Muscularis mucosae

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Muscularis mucosae
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Section of duodenum of cat. X 60. (Muscularis mucosae labeled at right, third from the top.)
Latin Lamina muscularis mucosae
Gray's p.1144
Anatomical terminology

The lamina muscularis mucosae (or muscularis mucosae) is a thin layer of muscle of the gastrointestinal tract, located outside the lamina propria mucosae and separating it from the submucosa. It is present in a continuous fashion from the oesophagus to the upper rectum (the exact nomenclature of the rectum’s muscle layers is still being debated). A discontinuous muscularis mucosae-like muscle layer is present in the urinary tract, from the renal pelvis to urinary bladder; as it is discontinuous it should not be regarded as a true muscularis mucosae.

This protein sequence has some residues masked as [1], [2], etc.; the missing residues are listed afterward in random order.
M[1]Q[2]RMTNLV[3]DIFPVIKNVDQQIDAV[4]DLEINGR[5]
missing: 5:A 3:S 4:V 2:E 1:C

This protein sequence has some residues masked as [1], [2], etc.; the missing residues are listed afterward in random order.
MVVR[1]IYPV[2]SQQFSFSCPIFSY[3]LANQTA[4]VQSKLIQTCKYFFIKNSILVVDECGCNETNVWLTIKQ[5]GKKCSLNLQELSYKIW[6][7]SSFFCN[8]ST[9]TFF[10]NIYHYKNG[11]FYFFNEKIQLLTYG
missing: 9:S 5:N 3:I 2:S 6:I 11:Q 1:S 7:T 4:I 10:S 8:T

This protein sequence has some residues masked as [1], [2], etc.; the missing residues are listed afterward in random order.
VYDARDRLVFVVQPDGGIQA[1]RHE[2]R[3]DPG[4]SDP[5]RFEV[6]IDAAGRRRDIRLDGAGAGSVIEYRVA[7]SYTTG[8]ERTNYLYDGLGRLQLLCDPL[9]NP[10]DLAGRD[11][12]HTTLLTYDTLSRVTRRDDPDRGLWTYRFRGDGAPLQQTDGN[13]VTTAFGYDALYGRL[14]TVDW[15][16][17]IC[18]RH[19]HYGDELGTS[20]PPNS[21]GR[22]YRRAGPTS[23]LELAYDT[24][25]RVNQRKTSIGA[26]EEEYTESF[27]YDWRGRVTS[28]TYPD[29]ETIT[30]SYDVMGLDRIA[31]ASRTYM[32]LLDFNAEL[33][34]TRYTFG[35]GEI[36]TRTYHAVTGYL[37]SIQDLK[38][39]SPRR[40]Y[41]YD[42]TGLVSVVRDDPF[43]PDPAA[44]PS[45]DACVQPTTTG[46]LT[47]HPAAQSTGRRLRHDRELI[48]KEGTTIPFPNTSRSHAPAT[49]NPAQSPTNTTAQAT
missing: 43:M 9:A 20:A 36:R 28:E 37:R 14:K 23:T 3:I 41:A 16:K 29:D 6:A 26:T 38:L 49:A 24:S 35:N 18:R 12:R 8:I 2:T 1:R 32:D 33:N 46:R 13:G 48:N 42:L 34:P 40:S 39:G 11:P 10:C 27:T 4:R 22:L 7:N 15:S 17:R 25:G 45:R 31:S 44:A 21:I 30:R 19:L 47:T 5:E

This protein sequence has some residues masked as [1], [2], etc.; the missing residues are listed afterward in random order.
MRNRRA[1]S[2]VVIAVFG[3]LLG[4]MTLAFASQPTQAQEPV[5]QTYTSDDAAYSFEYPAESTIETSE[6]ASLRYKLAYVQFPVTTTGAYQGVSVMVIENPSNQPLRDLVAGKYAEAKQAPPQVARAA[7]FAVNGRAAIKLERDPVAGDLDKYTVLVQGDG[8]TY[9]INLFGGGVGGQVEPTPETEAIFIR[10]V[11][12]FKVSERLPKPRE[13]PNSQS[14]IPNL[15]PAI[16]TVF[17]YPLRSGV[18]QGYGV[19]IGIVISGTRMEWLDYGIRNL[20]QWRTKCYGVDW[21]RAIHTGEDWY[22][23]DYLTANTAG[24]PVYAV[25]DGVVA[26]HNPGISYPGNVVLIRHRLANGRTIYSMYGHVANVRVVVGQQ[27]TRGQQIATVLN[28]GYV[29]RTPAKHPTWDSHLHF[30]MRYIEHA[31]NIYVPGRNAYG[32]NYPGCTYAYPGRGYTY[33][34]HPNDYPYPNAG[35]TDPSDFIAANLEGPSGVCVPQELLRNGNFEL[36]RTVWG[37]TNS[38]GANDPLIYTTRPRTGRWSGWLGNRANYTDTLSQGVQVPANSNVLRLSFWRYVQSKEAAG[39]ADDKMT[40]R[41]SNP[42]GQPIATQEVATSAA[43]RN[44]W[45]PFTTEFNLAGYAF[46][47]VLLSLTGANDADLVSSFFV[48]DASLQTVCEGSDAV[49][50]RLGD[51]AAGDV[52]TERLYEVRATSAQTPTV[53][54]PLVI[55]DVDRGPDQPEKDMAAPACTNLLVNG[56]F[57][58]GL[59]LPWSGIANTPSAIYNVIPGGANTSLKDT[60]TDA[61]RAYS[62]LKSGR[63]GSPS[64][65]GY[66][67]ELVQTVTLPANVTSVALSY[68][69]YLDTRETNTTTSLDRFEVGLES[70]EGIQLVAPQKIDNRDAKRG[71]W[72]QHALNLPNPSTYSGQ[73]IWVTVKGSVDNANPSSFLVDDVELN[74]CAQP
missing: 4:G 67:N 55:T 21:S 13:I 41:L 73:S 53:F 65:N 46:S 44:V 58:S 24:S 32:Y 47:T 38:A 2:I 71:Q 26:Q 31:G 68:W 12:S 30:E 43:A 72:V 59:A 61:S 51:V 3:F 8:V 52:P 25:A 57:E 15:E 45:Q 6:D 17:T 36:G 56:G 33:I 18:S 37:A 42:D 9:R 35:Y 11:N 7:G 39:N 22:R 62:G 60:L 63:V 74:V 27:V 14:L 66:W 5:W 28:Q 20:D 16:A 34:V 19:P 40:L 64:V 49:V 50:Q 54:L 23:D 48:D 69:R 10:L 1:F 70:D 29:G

In the gastrointestinal tract, the term mucosa or "mucous membrane" refers to the combination of epithelium, lamina propria, and (where it occurs) muscularis mucosae.[1] The etymology suggests this, since the Latin names translate to "the mucosa's own special layer" (lamina propria mucosae) and "muscular layer of the mucosa" (lamina muscularis mucosae).

The muscularis mucosae is composed of several thin layers of smooth muscle fibers oriented in different ways which keep the mucosal surface and underlying glands in a constant state of gentle agitation to expel contents of glandular crypts and enhance contact between epithelium and the contents of the lumen.

References[edit]

  1. ^ H.G. Burkitt et al., Wheater's Functional Histology, 3rd ed.

Stacey E. Mills - Histology for Pathologists: 3rd (third) Edition, page 670. ISBN 9780781762410

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